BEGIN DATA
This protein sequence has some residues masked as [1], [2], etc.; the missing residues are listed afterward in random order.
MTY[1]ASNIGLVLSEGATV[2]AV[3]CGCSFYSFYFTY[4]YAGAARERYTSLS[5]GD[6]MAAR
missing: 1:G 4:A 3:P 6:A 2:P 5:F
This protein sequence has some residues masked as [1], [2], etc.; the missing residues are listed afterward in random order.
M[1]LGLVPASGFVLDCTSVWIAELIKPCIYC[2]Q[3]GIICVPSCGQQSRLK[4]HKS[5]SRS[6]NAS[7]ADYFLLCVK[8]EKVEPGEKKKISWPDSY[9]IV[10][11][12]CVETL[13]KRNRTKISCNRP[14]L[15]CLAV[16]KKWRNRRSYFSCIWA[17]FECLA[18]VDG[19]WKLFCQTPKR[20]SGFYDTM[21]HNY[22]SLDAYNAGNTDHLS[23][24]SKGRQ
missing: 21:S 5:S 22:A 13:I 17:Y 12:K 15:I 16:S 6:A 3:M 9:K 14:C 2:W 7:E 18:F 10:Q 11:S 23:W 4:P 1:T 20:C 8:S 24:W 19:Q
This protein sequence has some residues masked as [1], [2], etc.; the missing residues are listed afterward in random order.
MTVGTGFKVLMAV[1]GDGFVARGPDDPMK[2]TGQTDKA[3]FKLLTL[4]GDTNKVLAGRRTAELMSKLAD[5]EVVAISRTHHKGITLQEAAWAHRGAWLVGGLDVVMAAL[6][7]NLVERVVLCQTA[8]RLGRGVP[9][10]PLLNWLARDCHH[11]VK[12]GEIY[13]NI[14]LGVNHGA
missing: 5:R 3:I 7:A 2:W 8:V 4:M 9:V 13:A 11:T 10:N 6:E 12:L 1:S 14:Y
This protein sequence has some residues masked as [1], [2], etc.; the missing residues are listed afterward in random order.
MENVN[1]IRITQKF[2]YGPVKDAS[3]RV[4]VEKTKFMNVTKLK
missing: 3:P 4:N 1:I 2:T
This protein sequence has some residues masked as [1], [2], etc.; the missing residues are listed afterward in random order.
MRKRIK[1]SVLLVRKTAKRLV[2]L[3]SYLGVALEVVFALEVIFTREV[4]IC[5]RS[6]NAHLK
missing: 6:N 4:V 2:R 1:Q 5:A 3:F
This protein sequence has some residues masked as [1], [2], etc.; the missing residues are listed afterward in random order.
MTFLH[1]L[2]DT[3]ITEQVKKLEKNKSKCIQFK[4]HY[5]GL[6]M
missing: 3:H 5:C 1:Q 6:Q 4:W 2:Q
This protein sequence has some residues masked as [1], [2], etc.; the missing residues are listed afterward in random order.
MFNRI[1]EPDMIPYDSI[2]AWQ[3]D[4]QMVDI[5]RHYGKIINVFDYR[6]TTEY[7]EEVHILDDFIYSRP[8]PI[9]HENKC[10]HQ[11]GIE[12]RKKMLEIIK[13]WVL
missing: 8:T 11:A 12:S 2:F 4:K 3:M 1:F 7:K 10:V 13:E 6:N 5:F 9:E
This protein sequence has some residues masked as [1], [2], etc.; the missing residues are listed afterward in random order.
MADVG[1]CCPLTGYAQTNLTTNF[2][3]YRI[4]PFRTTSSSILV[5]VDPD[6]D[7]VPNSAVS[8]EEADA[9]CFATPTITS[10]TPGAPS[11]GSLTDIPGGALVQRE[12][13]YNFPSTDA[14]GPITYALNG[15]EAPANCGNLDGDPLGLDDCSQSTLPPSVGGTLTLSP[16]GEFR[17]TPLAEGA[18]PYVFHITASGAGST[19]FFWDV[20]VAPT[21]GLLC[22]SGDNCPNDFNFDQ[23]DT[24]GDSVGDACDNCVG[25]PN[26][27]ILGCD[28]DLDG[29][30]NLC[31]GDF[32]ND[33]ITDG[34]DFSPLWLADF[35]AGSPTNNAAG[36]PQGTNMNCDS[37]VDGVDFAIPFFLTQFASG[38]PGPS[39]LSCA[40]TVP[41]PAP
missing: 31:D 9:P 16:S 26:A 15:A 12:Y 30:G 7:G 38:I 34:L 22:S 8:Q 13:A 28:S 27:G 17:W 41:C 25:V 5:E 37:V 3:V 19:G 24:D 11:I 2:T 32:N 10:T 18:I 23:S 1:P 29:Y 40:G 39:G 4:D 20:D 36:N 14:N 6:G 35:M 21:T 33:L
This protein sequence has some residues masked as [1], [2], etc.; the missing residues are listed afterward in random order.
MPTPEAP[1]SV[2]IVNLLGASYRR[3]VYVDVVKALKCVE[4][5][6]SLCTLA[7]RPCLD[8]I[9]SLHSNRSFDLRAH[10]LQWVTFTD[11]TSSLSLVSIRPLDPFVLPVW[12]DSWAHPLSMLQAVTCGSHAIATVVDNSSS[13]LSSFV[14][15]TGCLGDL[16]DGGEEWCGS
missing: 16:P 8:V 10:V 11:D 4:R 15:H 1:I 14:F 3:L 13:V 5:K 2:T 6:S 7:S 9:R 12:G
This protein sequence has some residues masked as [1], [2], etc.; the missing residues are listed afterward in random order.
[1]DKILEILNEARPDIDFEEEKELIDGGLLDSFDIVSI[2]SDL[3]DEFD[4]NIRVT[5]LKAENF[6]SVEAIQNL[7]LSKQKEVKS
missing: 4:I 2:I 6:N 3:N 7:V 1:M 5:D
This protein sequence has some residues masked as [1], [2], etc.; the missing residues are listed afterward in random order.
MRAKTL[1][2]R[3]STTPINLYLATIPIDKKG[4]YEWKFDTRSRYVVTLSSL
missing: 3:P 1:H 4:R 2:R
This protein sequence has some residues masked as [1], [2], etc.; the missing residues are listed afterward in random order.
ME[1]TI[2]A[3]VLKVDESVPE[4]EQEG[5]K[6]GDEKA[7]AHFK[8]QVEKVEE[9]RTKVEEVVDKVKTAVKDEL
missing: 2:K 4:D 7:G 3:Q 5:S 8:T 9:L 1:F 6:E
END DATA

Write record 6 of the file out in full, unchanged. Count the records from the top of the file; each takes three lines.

This protein sequence has some residues masked as [1], [2], etc.; the missing residues are listed afterward in random order.
MTFLH[1]L[2]DT[3]ITEQVKKLEKNKSKCIQFK[4]HY[5]GL[6]M
missing: 3:H 5:C 1:Q 6:Q 4:W 2:Q